However, in September 2015, before my manuscript was accepted my wife had given me an ultimatum, either continue to be stuck driving trucks forever, or chase my dream of writing. A dream was achieved when I was accepted by Crooked Cat, it was a dream I had harboured for years and it was surreal when it happened, but that is not the end. My wife had spoken to the local college and found out about available courses and I subsequently gave up my career in driving and went back into education full time, where last year I studied an Access course in English, Literature and Creative writing, achieving mainly distinction grades. My journey will not be ending there, in September I begin my BA Hons degree in Creative Writing at Falmouth College of Arts.
My journey so far as a writer has not been easy, and nor has it been quick, but it is most definitely heading in the right direction as I move forward. The Helland Reckoning is my debut novel, but it will not be my last as I am working on other projects concurrently. That said, I now look back on the hard work that has gone into writing it and know I have the ability to put a full length novel together and turn it into something people enjoy reading.
Thank you so much to Jane for hosting me today, it’s has been a terrific experience and thank you to everyone who has bought The Helland Reckoning.
Facebook link: https://www.facebook.com/Adymartin177/
What should have been a fresh start for Katie Tremain and her twin twelve year old daughters, (Sarah and Tegan) in the heart of the Cornish countryside, quickly turns to tragedy when, Sarah goes missing in the bleak and snowy surroundings of Bodmin Moor. There are no footprints surrounding the house from where she has gone missing, and no evidence of the girl.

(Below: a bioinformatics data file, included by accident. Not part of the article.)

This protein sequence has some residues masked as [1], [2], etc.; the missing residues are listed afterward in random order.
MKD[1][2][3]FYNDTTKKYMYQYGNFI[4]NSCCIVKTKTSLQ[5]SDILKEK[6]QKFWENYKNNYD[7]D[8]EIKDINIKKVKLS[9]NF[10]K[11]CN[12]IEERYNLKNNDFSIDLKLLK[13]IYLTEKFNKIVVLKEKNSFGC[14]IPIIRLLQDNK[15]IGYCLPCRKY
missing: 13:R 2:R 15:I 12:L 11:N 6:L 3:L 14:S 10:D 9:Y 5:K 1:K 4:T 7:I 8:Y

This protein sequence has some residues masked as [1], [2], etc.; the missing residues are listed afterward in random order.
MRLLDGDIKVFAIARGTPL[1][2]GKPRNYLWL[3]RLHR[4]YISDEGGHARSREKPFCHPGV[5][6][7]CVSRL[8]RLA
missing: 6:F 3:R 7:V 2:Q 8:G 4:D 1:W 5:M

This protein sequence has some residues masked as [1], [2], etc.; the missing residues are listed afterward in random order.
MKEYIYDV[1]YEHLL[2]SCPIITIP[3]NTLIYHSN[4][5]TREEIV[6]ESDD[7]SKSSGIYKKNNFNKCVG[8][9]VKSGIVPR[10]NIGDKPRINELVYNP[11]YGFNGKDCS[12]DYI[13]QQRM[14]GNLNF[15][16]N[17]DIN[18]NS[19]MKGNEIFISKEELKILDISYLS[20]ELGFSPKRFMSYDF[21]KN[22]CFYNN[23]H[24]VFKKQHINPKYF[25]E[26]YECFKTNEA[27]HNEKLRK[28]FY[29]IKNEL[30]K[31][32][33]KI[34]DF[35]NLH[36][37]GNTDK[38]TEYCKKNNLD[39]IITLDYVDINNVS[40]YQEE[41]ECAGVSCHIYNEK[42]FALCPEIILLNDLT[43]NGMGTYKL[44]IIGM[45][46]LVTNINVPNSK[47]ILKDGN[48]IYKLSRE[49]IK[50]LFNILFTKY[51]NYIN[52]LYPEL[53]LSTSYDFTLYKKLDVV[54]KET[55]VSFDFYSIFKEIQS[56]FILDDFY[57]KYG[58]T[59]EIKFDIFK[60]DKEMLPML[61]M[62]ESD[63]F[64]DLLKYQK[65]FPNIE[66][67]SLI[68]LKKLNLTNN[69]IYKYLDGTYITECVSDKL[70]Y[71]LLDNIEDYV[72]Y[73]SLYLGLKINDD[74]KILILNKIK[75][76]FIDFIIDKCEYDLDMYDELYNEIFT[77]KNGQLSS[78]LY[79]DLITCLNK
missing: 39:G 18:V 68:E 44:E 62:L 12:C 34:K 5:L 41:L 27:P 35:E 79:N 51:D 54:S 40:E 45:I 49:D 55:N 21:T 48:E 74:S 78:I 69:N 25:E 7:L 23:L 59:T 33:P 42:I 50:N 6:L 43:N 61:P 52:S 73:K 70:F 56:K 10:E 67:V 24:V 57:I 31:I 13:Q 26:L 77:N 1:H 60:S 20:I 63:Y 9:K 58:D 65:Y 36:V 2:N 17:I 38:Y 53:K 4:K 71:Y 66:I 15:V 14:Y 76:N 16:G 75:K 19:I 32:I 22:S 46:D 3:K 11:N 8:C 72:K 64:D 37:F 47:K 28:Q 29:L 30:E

Before the police arrive, delayed by the unpredicted snowfall, a stranger arrives claiming he wants to help find Sarah. Katie has never seen this man before, yet there seems something familiar about him, and Tegan appears to have a connection with him. He has one stipulation – No police. Why, what are his true motives?
A missing girl, a broken mother, a lonely sister and a stranger. Together they look for the missing girl, and Katie is shocked when the stranger’s true identity is revealed, and sickened when she finds out who has her daughter.
This supernatural horror takes a mother to face her worst nightmare.
Adrian lives just outside of Newquay, Cornwall with his wife, Lisa, and four children. He began writing while serving in the British Army, starting with poetry written on blueys (blue sheets of paper that fold into envelopes) as he was on a peacekeeping mission in Kosovo. After leaving the army, he tried being a security guard, but found walking around the supermarket for fourteen hours a day somewhat monotonous, so decided to give long distance lorry driving a go. It was whilst doing this he began to pen “The Helland Reckoning”. The novel was inspired by the small hamlet of Helland, where Adrian stayed with a friend as a child. It had remained in his thoughts for many years, so it became the natural setting for the book. After five years of tramping around the U.K and Europe, he decided it was time to be home more, so began driving fuel tankers around Devon and Cornwall. After breaking his ankle playing football, Adrian was made redundant so set to work rewriting the manuscript. However, Adrian’s last job, working for a portaloo company (which was actually a lot of fun) made him want to chase his dream as a writer, so in September 2015 he returned to full time education studying English, literature and creative writing, achieving mainly distinction grades along the way. He begins a creative writing degree, at Falmouth University, Cornwall in September 2016. His hobbies include spending time with his family, writing, football, skiing, walking and Facebook! Feel free to hunt him down and chat.